With great work often comes health risks.
Nearly a decade ago artist Melissa Bonin began to feel the physical results of years behind the canvas. Today, the reactions are palpable, and she’s looking for a way to keep her health and her beloved profession.
“We lose our eyesight and our hand function. Monet couldn’t see â€¦ if you use any part of your body to that degree you will have signs of wear,” says the artist, who paints with oils.
What began as an acute reaction to chemicals in the materials she uses has turned into much more, and now Bonin can feel an immediate reaction to some of the glazes she uses.
“I smell them and feel my air passages getting smaller,” she says.
Bonin changed her work habits and tried to balance her health and her art, moving from seven days a week that often also went late into the night trying to make a name for herself to three days in the studio.
The artist focused on the business side of her art and moved forward. Today, however, the issues have become chronic, and she’s fighting chemical bronchitis.
“I had to have a come to Jesus meeting and figure out exactly what I’m going to do, and it was very earthshaking,” she says.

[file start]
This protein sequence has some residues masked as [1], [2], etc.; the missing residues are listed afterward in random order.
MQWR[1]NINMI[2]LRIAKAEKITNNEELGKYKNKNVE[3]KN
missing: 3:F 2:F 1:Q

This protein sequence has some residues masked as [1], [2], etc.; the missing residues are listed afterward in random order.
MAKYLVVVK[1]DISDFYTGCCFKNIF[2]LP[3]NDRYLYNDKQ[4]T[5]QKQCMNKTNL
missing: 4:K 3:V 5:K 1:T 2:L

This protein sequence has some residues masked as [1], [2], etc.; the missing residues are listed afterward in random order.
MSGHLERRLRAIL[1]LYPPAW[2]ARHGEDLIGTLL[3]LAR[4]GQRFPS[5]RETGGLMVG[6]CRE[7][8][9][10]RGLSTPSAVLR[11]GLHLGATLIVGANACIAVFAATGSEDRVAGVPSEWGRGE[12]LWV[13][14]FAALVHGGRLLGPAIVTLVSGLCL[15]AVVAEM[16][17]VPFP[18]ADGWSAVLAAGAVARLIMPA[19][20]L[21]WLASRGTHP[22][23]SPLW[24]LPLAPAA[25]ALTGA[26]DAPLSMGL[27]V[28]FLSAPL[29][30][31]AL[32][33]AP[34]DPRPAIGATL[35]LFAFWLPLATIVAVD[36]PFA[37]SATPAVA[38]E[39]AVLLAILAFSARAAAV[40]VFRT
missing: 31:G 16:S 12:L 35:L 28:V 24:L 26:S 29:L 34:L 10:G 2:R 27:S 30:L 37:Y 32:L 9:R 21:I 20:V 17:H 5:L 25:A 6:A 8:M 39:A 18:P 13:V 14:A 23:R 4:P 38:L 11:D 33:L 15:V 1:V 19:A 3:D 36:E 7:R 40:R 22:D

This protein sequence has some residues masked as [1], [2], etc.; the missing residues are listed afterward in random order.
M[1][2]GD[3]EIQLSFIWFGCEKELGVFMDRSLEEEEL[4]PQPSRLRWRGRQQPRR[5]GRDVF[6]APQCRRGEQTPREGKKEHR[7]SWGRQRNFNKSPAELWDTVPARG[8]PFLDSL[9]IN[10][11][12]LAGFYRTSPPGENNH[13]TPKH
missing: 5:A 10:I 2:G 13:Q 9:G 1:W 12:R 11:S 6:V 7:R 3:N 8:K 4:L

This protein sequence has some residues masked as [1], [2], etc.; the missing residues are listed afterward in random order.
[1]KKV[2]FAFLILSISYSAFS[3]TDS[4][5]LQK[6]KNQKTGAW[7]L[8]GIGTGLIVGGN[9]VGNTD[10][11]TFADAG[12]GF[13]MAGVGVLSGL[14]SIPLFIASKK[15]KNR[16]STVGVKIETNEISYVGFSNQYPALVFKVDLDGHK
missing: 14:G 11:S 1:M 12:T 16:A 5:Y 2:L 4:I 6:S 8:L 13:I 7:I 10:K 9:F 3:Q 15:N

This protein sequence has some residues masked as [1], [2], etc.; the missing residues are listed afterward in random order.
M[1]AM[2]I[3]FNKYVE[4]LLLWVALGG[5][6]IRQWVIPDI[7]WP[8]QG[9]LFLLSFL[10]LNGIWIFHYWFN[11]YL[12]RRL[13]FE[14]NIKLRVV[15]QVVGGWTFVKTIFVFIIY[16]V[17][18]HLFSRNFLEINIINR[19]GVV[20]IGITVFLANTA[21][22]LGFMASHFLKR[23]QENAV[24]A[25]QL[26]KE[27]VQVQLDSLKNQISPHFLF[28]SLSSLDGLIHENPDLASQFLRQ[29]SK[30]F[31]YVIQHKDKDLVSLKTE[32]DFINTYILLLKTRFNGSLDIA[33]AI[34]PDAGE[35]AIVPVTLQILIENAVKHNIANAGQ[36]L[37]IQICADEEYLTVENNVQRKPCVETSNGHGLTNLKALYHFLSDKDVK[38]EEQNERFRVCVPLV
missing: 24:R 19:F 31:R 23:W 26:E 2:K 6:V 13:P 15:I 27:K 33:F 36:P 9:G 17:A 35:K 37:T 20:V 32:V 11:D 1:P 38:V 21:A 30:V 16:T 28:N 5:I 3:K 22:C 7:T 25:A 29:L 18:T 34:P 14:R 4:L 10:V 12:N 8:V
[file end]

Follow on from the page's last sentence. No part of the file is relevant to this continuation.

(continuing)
She took a two-month break and tried other options like water-soluble paint. She has a three-pronged system she’s ready to start that will allow her to keep using her favorite oil paint.
“It’s like a space suit .. I didn’t want to give up oil paint,” she says.
People have suggested she work outside. But, it’s a tall order for her method. Bugs, wind and the weather aren’t conducive to oil paints that take time to dry.
She’s also installing a ventilation system and a respirator. At the end of the day the toxins will be sucked right out of the room she uses. And during the day she will have a fi lter going to keep the air clean and safe.
“It’s treated carbon that takes certain kinds of toxins in the air out,” she says. “You can’t just get an air purifier.”
Bonin finding a way through the issue wasn’t a question. She knew there had to be a balance to keep her art and protect her health. She called on fellow artist and friend Joshua Murrell. The Grammy winner (for his work on Terrance Simien’s award-winning album) himself makes instruments that often use dangerous materials to coat the finished product.
“I’ve been lucky and I’ve taken precautions,” Murrell says. “A dear friend died of emphysema, and he painted guitars, and I was very aware of being careful with my lungs.”
He says the industry is changing to use water-based paints, and it’s getting better.
“It’s weird that the art we can make can hurt us,” he says.
From a psychological standpoint it hasn’t been easy for Bonin. But, in the true spirit of an artist she’s rising above and she’s making a way. She’s open to the possibilities on a path that wasn’t in her plan.
“Artists are creative by nature and will find a way around it,” she says.